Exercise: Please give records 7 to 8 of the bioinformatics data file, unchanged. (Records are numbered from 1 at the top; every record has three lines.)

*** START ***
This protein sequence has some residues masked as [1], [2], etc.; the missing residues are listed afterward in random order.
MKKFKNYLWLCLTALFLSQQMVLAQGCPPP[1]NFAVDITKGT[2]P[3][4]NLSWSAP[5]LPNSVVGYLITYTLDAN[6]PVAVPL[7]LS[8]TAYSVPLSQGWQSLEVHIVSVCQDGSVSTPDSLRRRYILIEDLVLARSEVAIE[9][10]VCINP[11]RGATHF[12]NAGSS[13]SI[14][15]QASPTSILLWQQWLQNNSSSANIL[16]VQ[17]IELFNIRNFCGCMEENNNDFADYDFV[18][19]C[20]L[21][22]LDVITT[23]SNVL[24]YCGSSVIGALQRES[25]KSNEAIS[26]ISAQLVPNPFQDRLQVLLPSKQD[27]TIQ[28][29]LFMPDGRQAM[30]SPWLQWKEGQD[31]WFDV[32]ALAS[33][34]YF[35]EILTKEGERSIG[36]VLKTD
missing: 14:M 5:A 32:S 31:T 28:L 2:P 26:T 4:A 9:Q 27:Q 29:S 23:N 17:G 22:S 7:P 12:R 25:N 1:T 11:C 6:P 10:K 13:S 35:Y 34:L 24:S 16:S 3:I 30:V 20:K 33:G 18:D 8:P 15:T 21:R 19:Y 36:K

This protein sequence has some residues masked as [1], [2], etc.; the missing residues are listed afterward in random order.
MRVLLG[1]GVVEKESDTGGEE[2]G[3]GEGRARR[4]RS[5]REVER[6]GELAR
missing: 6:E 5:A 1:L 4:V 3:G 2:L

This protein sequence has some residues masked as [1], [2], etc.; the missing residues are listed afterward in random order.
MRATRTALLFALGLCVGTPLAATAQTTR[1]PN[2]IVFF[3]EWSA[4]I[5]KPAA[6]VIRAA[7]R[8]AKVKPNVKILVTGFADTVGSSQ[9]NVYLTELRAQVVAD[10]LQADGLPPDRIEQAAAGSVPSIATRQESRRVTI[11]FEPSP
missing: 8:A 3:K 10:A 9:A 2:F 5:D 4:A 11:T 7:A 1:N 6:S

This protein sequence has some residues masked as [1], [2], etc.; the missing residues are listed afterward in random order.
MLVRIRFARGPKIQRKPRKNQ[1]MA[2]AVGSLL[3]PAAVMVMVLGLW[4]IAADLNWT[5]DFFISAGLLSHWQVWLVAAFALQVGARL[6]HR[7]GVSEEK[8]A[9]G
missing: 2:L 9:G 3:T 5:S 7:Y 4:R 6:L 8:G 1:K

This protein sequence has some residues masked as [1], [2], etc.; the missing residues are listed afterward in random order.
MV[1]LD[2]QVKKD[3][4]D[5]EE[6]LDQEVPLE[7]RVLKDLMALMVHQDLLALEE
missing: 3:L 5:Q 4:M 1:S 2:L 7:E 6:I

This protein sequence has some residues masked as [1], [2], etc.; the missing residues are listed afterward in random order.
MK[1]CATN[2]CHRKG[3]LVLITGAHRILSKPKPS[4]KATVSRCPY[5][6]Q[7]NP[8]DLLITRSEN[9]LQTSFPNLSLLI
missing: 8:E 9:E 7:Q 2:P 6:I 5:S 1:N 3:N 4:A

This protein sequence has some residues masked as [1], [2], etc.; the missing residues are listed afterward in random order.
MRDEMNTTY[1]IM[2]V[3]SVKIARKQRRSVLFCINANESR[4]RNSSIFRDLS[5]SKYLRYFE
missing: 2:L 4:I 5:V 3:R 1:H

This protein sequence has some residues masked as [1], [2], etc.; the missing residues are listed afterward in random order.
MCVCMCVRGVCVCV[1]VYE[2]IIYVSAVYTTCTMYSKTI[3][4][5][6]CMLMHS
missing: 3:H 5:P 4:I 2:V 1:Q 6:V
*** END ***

This protein sequence has some residues masked as [1], [2], etc.; the missing residues are listed afterward in random order.
MRDEMNTTY[1]IM[2]V[3]SVKIARKQRRSVLFCINANESR[4]RNSSIFRDLS[5]SKYLRYFE
missing: 2:L 4:I 5:V 3:R 1:H

This protein sequence has some residues masked as [1], [2], etc.; the missing residues are listed afterward in random order.
MCVCMCVRGVCVCV[1]VYE[2]IIYVSAVYTTCTMYSKTI[3][4][5][6]CMLMHS
missing: 3:H 5:P 4:I 2:V 1:Q 6:V